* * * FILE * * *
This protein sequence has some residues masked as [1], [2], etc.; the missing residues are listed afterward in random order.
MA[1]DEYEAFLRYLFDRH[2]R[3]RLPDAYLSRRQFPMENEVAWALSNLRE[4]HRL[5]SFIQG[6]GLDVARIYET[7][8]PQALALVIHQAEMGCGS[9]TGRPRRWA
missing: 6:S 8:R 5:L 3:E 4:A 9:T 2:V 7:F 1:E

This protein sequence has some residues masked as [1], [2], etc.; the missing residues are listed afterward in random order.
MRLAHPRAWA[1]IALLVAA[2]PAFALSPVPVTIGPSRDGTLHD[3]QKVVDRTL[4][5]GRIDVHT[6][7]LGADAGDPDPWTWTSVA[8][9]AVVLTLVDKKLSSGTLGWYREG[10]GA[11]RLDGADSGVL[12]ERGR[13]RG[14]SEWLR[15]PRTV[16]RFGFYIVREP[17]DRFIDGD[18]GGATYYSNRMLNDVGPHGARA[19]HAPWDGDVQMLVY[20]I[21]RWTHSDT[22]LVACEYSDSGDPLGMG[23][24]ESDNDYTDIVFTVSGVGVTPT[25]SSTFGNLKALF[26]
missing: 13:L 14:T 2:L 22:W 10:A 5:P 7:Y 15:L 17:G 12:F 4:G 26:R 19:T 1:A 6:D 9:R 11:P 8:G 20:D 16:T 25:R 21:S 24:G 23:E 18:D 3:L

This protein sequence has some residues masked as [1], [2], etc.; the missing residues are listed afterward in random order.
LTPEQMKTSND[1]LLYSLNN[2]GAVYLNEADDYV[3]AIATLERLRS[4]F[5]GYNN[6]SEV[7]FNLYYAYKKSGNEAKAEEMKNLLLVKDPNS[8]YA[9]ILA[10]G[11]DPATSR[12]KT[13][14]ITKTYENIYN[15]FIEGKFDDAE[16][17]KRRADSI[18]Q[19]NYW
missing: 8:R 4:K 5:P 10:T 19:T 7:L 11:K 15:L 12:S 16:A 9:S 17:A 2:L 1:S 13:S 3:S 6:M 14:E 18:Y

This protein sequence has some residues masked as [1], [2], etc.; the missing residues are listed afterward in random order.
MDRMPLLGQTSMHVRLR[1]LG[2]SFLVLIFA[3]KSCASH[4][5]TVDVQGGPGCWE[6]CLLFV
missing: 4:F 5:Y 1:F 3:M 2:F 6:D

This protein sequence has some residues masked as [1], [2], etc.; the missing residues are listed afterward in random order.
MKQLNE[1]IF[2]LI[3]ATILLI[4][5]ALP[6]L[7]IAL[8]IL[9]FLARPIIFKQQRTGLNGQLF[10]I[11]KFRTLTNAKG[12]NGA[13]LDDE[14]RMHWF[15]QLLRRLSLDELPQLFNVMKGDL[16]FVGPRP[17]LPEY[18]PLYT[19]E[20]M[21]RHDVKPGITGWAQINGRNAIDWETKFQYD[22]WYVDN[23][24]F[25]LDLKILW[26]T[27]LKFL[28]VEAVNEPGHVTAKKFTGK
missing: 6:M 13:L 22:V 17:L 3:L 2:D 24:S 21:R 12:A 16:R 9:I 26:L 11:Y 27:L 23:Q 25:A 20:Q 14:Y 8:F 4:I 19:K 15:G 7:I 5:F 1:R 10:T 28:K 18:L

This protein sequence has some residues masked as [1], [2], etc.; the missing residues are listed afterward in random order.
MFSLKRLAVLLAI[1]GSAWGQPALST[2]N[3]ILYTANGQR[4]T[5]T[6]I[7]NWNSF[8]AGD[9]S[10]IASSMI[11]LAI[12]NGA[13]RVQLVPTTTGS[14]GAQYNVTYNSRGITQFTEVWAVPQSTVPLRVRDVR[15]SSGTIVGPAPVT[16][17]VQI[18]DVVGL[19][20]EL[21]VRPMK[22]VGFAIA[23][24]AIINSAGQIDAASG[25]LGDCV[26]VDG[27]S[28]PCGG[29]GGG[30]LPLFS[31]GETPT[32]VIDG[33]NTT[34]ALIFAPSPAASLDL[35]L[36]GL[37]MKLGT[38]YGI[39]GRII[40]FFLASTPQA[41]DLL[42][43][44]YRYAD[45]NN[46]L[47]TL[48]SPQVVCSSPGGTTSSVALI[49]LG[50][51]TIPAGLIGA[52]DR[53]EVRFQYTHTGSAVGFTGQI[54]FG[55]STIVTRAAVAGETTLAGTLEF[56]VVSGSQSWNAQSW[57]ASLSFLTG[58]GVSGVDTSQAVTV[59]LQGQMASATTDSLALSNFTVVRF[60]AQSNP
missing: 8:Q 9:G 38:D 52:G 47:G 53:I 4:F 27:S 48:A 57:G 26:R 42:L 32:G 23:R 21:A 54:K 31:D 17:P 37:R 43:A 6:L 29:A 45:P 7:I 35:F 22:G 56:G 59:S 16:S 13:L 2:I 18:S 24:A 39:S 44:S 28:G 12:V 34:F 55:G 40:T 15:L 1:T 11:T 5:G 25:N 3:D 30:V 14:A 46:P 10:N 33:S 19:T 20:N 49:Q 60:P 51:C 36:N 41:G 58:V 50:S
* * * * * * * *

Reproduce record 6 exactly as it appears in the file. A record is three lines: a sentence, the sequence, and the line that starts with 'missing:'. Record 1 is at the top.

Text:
This protein sequence has some residues masked as [1], [2], etc.; the missing residues are listed afterward in random order.
MFSLKRLAVLLAI[1]GSAWGQPALST[2]N[3]ILYTANGQR[4]T[5]T[6]I[7]NWNSF[8]AGD[9]S[10]IASSMI[11]LAI[12]NGA[13]RVQLVPTTTGS[14]GAQYNVTYNSRGITQFTEVWAVPQSTVPLRVRDVR[15]SSGTIVGPAPVT[16][17]VQI[18]DVVGL[19][20]EL[21]VRPMK[22]VGFAIA[23][24]AIINSAGQIDAASG[25]LGDCV[26]VDG[27]S[28]PCGG[29]GGG[30]LPLFS[31]GETPT[32]VIDG[33]NTT[34]ALIFAPSPAASLDL[35]L[36]GL[37]MKLGT[38]YGI[39]GRII[40]FFLASTPQA[41]DLL[42][43][44]YRYAD[45]NN[46]L[47]TL[48]SPQVVCSSPGGTTSSVALI[49]LG[50][51]TIPAGLIGA[52]DR[53]EVRFQYTHTGSAVGFTGQI[54]FG[55]STIVTRAAVAGETTLAGTLEF[56]VVSGSQSWNAQSW[57]ASLSFLTG[58]GVSGVDTSQAVTV[59]LQGQMASATTDSLALSNFTVVRF[60]AQSNP
missing: 8:Q 9:G 38:D 52:G 47:G 53:I 4:F 27:S 48:A 57:G 26:R 42:L 32:G 23:R 21:A 54:K 31:D 17:P 37:R 43:A 6:L 29:A 45:P 7:I 35:F 22:G 56:G 59:S 16:S 13:L 2:I 18:S 24:A 39:S 44:S 28:G 12:V 34:F 55:G 40:T 15:L 1:T 11:T 5:G 25:N 3:D 30:V 14:A 46:P 10:N 33:S 19:T 20:N 49:Q 60:P 51:C 36:N 41:G 58:V 50:S